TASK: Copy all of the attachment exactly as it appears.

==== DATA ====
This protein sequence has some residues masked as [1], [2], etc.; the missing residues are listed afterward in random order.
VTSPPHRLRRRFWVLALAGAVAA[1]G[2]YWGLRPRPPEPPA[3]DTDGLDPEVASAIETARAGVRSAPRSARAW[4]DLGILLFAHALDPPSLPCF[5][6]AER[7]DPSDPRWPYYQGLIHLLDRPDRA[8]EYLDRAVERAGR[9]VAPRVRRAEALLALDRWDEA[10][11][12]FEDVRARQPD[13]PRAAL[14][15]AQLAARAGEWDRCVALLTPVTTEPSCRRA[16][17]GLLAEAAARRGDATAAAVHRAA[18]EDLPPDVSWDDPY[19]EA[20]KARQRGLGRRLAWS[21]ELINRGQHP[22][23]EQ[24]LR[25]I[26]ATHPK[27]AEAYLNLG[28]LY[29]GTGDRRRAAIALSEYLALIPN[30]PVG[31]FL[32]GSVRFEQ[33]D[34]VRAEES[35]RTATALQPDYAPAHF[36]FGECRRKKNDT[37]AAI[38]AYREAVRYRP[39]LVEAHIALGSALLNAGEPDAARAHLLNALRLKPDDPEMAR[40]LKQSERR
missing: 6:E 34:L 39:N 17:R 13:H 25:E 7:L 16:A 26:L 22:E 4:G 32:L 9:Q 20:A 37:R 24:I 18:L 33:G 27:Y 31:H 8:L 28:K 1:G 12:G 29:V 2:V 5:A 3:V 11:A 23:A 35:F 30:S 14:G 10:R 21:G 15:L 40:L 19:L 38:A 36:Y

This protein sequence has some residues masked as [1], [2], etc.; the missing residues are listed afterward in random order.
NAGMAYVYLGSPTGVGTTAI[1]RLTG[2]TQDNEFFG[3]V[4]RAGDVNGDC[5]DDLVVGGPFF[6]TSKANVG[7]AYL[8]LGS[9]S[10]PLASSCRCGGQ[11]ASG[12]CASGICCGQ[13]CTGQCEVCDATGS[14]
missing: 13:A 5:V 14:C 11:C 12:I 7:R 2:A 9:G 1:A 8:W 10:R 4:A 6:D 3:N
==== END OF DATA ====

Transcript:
This protein sequence has some residues masked as [1], [2], etc.; the missing residues are listed afterward in random order.
VTSPPHRLRRRFWVLALAGAVAA[1]G[2]YWGLRPRPPEPPA[3]DTDGLDPEVASAIETARAGVRSAPRSARAW[4]DLGILLFAHALDPPSLPCF[5][6]AER[7]DPSDPRWPYYQGLIHLLDRPDRA[8]EYLDRAVERAGR[9]VAPRVRRAEALLALDRWDEA[10][11][12]FEDVRARQPD[13]PRAAL[14][15]AQLAARAGEWDRCVALLTPVTTEPSCRRA[16][17]GLLAEAAARRGDATAAAVHRAA[18]EDLPPDVSWDDPY[19]EA[20]KARQRGLGRRLAWS[21]ELINRGQHP[22][23]EQ[24]LR[25]I[26]ATHPK[27]AEAYLNLG[28]LY[29]GTGDRRRAAIALSEYLALIPN[30]PVG[31]FL[32]GSVRFEQ[33]D[34]VRAEES[35]RTATALQPDYAPAHF[36]FGECRRKKNDT[37]AAI[38]AYREAVRYRP[39]LVEAHIALGSALLNAGEPDAARAHLLNALRLKPDDPEMAR[40]LKQSERR
missing: 6:E 34:L 39:N 17:R 13:H 25:E 7:L 16:A 26:L 22:E 4:G 32:L 9:Q 20:A 37:R 24:I 18:L 33:G 27:Y 31:H 8:L 28:K 1:G 12:G 29:V 2:V 5:A 3:V 11:A 23:A 35:F 30:S 14:G 10:R 21:G 15:L 40:L 19:L 38:A 36:Y

This protein sequence has some residues masked as [1], [2], etc.; the missing residues are listed afterward in random order.
NAGMAYVYLGSPTGVGTTAI[1]RLTG[2]TQDNEFFG[3]V[4]RAGDVNGDC[5]DDLVVGGPFF[6]TSKANVG[7]AYL[8]LGS[9]S[10]PLASSCRCGGQ[11]ASG[12]CASGICCGQ[13]CTGQCEVCDATGS[14]
missing: 13:A 5:V 14:C 11:C 12:I 7:R 2:A 9:G 1:A 8:W 10:R 4:A 6:D 3:N